THERE have been given to the use of the poor of this parish, five acres of land, late occupied by Fenner, of the annual produce of 3l. a field of three acres, called the Peters field, of the annual produce of 2l. 6s. four acres of land, in two pieces, of the annual produce of 4l. and two acres of woodland, sold in 1785 at eighteen years growth for 6l. sundry yearly annuities, of 2s. 6d. of 40s paid by the parish of Whitstaple, and of 12s. paid by Mrs Gillow.
The poor constantly maintained are about twenty, casually one hundred.
THIS PARISH is within the ECCLESIASTICAL JURISDICTION of the diocese of Canterbury, and deanry of Westbere.
The church, which is dedicated to St. Alphage, is small, consisting of only one isle and a chancel, having a low pointed turret of wood at the west end, in which hangs one bell. There is no memorial or inscription in it. In the north window of the isle are some small remains of painted glass. There are two hatchments in the isle, one, Argent, two bends wavy, on a chief, gules, three estoiles, or; the other the same, impaling, Paly bendy, or, and sable, a bend, counterchanged, which were for the family of Taylor, who once owned lands in this parish, and lie buried in this church. There is a gallery at the west end.
By the great storm, which happened on Jan. 1, 1779, there was discovered among the beach on the sea shore, at Codhams corner, about half a mile westward of the present church, the stone foundations of a large long buildings, lying due east and west, supposed to have been the remains of the antient church of Seasalter. Many human bones were likewise uncovered, by the shifting of the beach, both within and about it, all of which that could be found, were collected together and buried in the church-yard of Seasalter; but those which have been since uncovered remain at this time sticking up an end among the beach.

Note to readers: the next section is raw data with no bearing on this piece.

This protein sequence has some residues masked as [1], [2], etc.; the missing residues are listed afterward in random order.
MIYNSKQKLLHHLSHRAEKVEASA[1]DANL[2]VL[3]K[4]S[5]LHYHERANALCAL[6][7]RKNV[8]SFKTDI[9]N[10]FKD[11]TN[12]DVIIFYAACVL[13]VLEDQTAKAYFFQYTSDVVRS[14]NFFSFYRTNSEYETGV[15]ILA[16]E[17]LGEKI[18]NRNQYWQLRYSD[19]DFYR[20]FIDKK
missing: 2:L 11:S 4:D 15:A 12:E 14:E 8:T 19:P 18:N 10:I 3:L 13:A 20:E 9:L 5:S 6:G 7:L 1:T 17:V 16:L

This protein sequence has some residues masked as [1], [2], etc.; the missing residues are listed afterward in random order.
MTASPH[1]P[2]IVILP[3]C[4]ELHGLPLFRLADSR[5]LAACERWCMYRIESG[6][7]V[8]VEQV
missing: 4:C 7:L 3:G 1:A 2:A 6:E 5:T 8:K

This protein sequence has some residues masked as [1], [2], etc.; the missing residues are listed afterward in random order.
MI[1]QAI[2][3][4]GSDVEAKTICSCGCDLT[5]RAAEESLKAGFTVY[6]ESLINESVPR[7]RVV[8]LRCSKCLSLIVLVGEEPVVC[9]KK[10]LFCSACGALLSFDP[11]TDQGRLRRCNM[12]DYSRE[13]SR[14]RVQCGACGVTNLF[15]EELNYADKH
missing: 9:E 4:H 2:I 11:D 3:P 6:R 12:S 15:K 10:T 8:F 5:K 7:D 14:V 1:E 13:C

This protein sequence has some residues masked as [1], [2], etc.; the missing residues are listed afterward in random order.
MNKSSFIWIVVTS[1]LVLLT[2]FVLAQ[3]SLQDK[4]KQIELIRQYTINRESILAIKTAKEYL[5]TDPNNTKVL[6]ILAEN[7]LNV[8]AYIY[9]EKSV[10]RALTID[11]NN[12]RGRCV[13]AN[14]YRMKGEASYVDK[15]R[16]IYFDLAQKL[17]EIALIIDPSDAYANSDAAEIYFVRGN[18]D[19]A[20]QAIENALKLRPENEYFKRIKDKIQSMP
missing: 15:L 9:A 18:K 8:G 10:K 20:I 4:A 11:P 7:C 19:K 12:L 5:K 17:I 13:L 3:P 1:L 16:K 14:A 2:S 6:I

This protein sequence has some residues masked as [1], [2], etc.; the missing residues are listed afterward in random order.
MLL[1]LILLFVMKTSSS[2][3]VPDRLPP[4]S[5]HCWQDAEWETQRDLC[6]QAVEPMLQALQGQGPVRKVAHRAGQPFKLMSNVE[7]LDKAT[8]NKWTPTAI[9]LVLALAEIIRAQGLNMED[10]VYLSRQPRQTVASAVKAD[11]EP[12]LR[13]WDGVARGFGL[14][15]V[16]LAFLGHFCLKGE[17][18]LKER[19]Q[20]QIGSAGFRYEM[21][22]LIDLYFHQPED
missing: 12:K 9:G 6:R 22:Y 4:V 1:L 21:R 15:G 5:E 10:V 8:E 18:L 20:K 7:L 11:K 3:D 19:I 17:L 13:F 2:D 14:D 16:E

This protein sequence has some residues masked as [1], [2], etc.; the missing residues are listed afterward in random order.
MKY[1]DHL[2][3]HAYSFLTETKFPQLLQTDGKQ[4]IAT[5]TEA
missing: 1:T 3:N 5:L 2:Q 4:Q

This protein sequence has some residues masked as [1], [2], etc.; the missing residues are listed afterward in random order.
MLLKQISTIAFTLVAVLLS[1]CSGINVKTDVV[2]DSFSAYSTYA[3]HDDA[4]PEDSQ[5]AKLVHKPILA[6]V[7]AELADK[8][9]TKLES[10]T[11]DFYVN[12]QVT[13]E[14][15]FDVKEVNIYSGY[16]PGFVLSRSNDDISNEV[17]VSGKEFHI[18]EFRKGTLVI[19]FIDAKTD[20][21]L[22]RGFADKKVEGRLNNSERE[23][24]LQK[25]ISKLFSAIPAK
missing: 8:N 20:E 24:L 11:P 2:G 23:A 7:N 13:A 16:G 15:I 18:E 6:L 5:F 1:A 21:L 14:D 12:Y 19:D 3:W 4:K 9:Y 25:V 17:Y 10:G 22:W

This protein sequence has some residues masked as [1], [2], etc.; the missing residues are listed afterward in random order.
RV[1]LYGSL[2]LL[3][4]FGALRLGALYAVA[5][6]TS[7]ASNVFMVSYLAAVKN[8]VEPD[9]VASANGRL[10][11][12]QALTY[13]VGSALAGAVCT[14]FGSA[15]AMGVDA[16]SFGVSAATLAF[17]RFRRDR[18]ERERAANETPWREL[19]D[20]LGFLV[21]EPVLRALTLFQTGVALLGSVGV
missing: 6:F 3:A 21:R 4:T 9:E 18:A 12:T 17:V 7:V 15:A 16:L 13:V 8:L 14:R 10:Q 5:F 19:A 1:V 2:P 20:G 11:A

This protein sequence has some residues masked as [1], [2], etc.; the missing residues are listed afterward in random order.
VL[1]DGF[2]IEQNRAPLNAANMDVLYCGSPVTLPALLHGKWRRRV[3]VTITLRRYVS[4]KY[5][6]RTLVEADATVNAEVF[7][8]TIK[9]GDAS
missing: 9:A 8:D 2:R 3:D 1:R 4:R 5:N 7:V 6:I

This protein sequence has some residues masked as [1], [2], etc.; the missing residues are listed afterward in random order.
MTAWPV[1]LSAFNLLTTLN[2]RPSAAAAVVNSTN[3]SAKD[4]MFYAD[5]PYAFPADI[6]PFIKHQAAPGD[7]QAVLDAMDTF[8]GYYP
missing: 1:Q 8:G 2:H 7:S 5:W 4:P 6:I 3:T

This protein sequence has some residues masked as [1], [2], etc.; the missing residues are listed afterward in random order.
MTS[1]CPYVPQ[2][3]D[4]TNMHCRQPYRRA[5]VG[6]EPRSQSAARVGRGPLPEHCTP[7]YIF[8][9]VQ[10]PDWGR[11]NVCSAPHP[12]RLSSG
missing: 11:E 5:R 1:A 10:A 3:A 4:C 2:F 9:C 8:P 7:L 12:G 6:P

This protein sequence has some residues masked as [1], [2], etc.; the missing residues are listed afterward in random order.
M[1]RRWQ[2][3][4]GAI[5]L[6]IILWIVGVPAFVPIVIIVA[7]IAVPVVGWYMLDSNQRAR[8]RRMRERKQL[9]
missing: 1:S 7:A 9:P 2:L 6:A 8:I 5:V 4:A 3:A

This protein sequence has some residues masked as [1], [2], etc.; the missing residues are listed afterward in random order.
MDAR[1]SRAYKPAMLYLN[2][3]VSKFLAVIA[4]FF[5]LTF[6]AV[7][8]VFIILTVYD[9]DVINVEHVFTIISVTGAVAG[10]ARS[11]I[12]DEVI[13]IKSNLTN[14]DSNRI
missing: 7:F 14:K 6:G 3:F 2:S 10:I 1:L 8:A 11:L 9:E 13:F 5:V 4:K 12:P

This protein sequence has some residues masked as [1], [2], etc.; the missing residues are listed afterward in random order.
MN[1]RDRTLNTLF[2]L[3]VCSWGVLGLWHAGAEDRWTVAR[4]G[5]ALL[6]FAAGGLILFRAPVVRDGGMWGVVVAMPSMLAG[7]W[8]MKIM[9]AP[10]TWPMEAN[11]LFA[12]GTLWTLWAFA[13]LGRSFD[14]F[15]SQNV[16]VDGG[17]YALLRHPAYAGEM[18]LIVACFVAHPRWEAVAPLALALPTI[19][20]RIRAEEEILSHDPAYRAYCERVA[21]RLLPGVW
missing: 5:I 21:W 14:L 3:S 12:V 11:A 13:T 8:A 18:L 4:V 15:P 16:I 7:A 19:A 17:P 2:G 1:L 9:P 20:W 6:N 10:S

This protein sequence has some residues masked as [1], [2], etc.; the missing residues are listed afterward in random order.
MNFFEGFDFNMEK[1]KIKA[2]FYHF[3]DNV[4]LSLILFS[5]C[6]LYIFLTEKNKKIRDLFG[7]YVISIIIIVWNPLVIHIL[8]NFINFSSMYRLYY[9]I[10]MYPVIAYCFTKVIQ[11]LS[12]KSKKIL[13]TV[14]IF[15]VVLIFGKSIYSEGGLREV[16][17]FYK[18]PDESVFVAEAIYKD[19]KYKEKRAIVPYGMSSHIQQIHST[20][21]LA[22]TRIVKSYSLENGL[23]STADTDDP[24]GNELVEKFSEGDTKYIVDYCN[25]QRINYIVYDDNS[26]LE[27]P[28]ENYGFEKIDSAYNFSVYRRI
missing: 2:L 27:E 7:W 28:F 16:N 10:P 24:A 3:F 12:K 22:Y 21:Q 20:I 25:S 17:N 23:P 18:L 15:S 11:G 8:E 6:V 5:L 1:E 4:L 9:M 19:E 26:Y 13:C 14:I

This church was always appendant to the manor of Seasalter, belonging to the priory of Christ church, to which it was appropriated in 1236, for the maintenance of the monks there, and was by the archbishop afterwards allotted to the almonry. In which state it continued till the dissolution of the priory in the 31st year of Henry VIII. when it came into the king's hands, who settled it, with the advowson of the vicarage and the manor, by his dotation-charter, in his 33d year, on his new-founded dean and chapter of Canterbury, part of whose possessions they still continue.
In the 8th year of Richard II. anno 1384, the vicarage of this church was not, on account of the smallness of its income, taxed to the tenth. It is valued in the king's books at 11l. but it is now a discharged living, of the clear yearly certified value of 25l. 19s. 8d. In 1588 here were communicants seventy-six. In 1640 the same, and it was then valued at 60l.
Among the archives of the dean and chapter is an examination relating to the bounds of the parishes of Seasalter and Hernehill, anno 1481, and another taken the same year by the archbishop's commissary. (fn. 7)
Church of Seasalter.
|Or by whom presented.|
|Dean and Chapter of Canterbury.||Vincent Hussam, A. M. Feb. 17, 1596, resigned 1611.|
|Edward Gonneston, A. M. Nov. 20, 1611.|
|Matthew Smith, A. M. Nov. 5, 1661, resigned 1670. (fn. 8)|
|Thomas Woldrich, A. M. March 25, 1670, obt. 1699.|
|Boys Ibbot, clerk, April 17, 1699, obt. 1700.|
|James Henstridge, October 14, 1700. (fn. 9)|
|Richard Bate, A. B. Jan. 8, 1710, resigned 1711. (fn. 10)|
|Thomas Patten, March 13, 1711, obt. Oct. 9, 1764. (fn. 11)|
|Thomas Gurney, A.B. Jan. 31, 1764, obt. June 1774. (fn. 12)|
|Thomas Johnson, A. B. July, 1774, the present vicar. (fn. 13)|